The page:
Jamaican flag back among the rest in the student center


Mickale Thompson

Graphic showing the Jamaican national flag hanging on a pole.

Mickale Thompson, News Editor

The removal of the Jamaican flag from the Strebel Student Center was met with a string of concerns last semester from members of the campus community. 

In response to the frustration, the Office of International Education held a flag ceremony for the Jamaican flags and students from other countries to commemorate International student week. Roughly 50 people attended the event on Nov. 17, 2022. 

However, despite the proceedings, the flag was put back earlier this month after the ceremony. 

The institution uses a three-tiered policy to decide what flags are hung up. Students who are pursuing a graduate or undergraduate degree that are citizens or have dual citizenship occupied the top spot followed by scholars who are at the university for one semester in which their flag is put up the term that they are at the institution and lastly for countries that Utica University has had study connections with. 

Junior Rijah Judah was vocal in her initial stands about the flag removal. She said she felt betrayed and confused as to why the flag was removed. Looking back at the series of events she is now relieved to see the Jamaican flag put back in Strebel.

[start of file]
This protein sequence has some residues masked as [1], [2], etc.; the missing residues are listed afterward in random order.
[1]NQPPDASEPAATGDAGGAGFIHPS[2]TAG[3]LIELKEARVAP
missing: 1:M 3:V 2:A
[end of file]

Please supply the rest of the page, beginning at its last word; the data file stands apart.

“After the commotion surrounding the first (article) concerning the Jamaican flag’s removal, I would assume that those in charge took the time and effort to analyze our concerns,” Judah said. I felt a sense of accomplishment, that our voices were heard and action was taken in support of the student’s needs.” 

Flags at Utica are continuously removed and or replaced but the situation has generated some questions from students as to what other flags have been taken down without due diligence by the school to make sure that current members of the community do or do not align with that flag.

Some students are calling for better awareness for administrative leaders in the community to see that this problem doesn’t happen again. 

“Knowing that the school has and previously removed flags without knowing if members of the community align with that flag sets a negative tone for the university’s relationship with those students,” Judah said. “To prevent this issue from occurring again those in charge need to take the time to evaluate the university’s community and ensure everyone’s needs are being met.” 

Amara Clemente-Johnson, president of the Black Student Union, said bringing back organizations like the Caribbean Connection Association on campus could help prevent situations like these from happening again. 

“When students of color’s voices aren’t considered in decisions like that it can have consequences such as feeling excluded and underrepresented on this campus,” Johnson said. “It’s much easier to have your voice heard when it’s a group expressing a concern rather than an individual.” 

The ability for students to voice their opinions on issues that affect the community and have them heard is critical. Students like Johnson believe it’s imperative.

“When the institutions listen to us it shows that they truly stand for diversity, equity, and inclusion,” she said. “It shows students that their voices matter.”